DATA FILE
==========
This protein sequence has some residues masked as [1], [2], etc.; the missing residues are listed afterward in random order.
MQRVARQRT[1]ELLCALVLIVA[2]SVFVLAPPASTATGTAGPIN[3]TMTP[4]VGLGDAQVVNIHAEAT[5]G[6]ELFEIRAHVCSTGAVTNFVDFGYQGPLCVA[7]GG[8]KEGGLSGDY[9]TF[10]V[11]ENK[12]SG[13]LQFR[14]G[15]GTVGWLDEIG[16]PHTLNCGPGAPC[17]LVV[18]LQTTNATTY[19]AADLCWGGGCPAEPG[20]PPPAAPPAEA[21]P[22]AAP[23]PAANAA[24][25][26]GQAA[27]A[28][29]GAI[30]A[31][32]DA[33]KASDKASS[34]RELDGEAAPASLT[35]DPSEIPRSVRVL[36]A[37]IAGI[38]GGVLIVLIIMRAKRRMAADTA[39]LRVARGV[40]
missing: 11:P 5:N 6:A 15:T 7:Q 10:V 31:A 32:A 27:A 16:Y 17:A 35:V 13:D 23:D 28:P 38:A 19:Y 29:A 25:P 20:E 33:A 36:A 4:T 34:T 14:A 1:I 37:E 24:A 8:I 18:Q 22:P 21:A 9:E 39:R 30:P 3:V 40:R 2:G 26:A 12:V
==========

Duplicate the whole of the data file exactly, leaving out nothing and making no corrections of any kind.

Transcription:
This protein sequence has some residues masked as [1], [2], etc.; the missing residues are listed afterward in random order.
MQRVARQRT[1]ELLCALVLIVA[2]SVFVLAPPASTATGTAGPIN[3]TMTP[4]VGLGDAQVVNIHAEAT[5]G[6]ELFEIRAHVCSTGAVTNFVDFGYQGPLCVA[7]GG[8]KEGGLSGDY[9]TF[10]V[11]ENK[12]SG[13]LQFR[14]G[15]GTVGWLDEIG[16]PHTLNCGPGAPC[17]LVV[18]LQTTNATTY[19]AADLCWGGGCPAEPG[20]PPPAAPPAEA[21]P[22]AAP[23]PAANAA[24][25][26]GQAA[27]A[28][29]GAI[30]A[31][32]DA[33]KASDKASS[34]RELDGEAAPASLT[35]DPSEIPRSVRVL[36]A[37]IAGI[38]GGVLIVLIIMRAKRRMAADTA[39]LRVARGV[40]
missing: 11:P 5:N 6:A 15:T 7:Q 10:V 31:A 32:A 27:A 16:Y 17:A 35:V 13:D 23:D 28:P 38:A 19:Y 29:A 25:P 20:E 33:A 36:A 4:T 34:T 14:A 1:I 37:E 24:A 8:I 18:Q 22:P 21:A 9:E 39:R 30:P 3:V 40:R 2:G 26:A 12:V